Either you embrace innovation or you don’t. And so all politicians who use an iPhone or love the NFL are progressives.
Innovation has two faces. One is the innovation that solves problems. The other is innovation that just does stuff—even if you didn’t ask for it, even if you never knew you wanted it or needed it. Moving from horse transport to self-contained mechanical carriages solved a basic problem, but over time added features some of which are useful and practical for the central function, others of which are just enjoyment that becomes essential. Because times change, as do human expectations and aspirations. Innovation feeds that.
So unless you are a politician who doesn’t have a smartphone, or who doesn’t use a phone or computer at all, or doesn’t drive a tricked-out luxury car (it counts even if you have a driver), you are the beneficiary and tacit endorser of innovation. Which is why when some politicians hearken back to the comprehensive goodness of 18th century America—or 19th or 20th, depending on the issue—it is dangerously silly. This economic Drecession requires an embrace of 360 degree innovation, not just untaxing and unburdening ourselves to prosperity. Not just churning out a generation of STEMers to magically bring us back to former glory. And not just putting digital devices in the hands of every school child either.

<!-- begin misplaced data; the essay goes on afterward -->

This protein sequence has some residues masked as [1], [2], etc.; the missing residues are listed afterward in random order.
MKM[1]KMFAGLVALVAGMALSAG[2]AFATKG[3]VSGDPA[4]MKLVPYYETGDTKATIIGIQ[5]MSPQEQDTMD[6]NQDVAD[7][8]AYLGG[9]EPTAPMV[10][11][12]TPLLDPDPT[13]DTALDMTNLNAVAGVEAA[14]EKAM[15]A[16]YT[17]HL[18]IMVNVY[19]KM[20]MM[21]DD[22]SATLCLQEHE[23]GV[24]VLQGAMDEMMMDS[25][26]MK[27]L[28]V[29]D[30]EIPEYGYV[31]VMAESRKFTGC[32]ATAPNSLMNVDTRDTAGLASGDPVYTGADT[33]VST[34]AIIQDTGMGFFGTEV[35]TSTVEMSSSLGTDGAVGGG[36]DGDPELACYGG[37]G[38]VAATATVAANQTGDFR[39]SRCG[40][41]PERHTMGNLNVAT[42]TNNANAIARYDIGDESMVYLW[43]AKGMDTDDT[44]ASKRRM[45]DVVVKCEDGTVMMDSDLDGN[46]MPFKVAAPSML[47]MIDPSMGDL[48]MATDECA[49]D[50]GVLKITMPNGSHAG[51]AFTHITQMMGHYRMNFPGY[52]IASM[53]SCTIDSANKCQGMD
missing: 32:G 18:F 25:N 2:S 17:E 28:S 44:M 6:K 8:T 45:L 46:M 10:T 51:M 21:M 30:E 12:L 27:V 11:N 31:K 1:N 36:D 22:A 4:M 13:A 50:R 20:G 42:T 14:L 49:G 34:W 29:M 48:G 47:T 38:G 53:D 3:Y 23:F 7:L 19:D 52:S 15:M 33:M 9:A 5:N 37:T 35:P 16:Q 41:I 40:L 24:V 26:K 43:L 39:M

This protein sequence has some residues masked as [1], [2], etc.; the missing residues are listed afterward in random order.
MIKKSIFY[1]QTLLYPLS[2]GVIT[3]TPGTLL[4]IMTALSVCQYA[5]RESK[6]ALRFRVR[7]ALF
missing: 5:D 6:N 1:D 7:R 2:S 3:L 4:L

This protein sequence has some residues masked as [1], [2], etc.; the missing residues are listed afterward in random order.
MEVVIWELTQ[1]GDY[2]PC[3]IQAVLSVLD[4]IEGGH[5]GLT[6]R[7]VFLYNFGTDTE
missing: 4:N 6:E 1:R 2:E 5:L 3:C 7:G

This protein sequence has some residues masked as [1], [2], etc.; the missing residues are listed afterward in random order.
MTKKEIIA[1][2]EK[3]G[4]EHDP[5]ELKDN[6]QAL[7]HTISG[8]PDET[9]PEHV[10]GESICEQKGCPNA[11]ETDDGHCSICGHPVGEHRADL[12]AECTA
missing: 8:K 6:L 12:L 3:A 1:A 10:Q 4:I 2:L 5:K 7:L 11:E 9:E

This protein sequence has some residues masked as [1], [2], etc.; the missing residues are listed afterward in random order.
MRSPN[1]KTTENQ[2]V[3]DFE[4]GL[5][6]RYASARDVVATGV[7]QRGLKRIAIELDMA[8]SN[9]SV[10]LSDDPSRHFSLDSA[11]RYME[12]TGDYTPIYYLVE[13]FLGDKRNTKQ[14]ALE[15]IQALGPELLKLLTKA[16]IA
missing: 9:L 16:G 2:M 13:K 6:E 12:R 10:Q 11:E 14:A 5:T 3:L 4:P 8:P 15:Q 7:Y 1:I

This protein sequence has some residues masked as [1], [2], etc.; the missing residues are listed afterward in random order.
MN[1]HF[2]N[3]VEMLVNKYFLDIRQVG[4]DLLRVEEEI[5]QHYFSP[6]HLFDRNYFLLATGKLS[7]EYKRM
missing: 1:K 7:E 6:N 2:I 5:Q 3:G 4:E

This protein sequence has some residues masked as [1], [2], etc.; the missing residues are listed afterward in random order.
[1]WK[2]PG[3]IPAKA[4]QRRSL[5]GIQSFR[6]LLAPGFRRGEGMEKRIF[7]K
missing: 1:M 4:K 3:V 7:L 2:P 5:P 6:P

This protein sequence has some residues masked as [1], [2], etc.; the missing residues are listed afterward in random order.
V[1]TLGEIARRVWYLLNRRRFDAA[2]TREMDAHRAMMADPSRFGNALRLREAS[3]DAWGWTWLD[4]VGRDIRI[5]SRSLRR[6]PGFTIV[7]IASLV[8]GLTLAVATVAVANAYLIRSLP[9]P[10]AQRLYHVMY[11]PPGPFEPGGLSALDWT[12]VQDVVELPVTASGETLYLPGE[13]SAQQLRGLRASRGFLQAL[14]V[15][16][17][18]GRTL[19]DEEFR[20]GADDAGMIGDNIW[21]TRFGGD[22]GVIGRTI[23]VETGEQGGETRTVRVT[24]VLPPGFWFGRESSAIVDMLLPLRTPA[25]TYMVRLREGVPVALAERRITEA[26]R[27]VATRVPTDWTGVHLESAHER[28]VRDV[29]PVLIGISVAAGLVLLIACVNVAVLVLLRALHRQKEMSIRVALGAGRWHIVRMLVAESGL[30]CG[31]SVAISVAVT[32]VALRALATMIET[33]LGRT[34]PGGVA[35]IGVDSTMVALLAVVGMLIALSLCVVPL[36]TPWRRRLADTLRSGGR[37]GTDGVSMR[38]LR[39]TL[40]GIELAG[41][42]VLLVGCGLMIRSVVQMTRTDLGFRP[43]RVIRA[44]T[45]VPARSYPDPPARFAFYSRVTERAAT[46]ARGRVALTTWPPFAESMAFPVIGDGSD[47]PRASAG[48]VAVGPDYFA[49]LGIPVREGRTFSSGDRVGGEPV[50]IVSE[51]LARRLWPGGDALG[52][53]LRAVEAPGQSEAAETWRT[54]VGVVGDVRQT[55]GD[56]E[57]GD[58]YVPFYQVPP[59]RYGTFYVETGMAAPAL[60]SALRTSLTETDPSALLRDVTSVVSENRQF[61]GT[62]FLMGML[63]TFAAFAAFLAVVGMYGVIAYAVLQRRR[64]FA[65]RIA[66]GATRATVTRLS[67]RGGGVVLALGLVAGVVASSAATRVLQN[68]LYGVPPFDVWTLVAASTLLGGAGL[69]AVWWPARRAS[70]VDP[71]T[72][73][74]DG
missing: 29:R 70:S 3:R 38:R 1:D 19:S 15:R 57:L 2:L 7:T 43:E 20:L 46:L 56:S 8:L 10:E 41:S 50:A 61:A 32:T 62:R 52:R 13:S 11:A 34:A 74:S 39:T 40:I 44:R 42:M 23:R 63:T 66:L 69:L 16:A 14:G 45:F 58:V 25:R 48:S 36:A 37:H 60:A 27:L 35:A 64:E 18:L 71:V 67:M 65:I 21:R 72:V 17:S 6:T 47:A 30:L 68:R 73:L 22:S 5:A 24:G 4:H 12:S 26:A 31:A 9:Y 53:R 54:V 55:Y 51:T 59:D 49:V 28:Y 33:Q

This is not the exclusive purview of any political party. There is a tendency, even among the most well-meaning, to take pages from a beloved playbook that are no longer viable. When the legendary coach Sid Gillman changed pro football forever in the 1950s by making the forward pass the centerpiece of the game, it was scoffed at—until he started winning championships and opponents had to permanently rethink the defensive game.
If politicians want to ride around in fancy horse-drawn carriages and send their messages by horse-carried post (if they haven’t made the Post Office disappear), that’s okay. But chances are they’ve embraced innovation in practically every minute of their lives (they love their Twitter!) because, well, it is 2013. It is 2013, everywhere, in every facet, and pretending otherwise is just horse-and-buggy policy. Or maybe just a convenient way to get elected.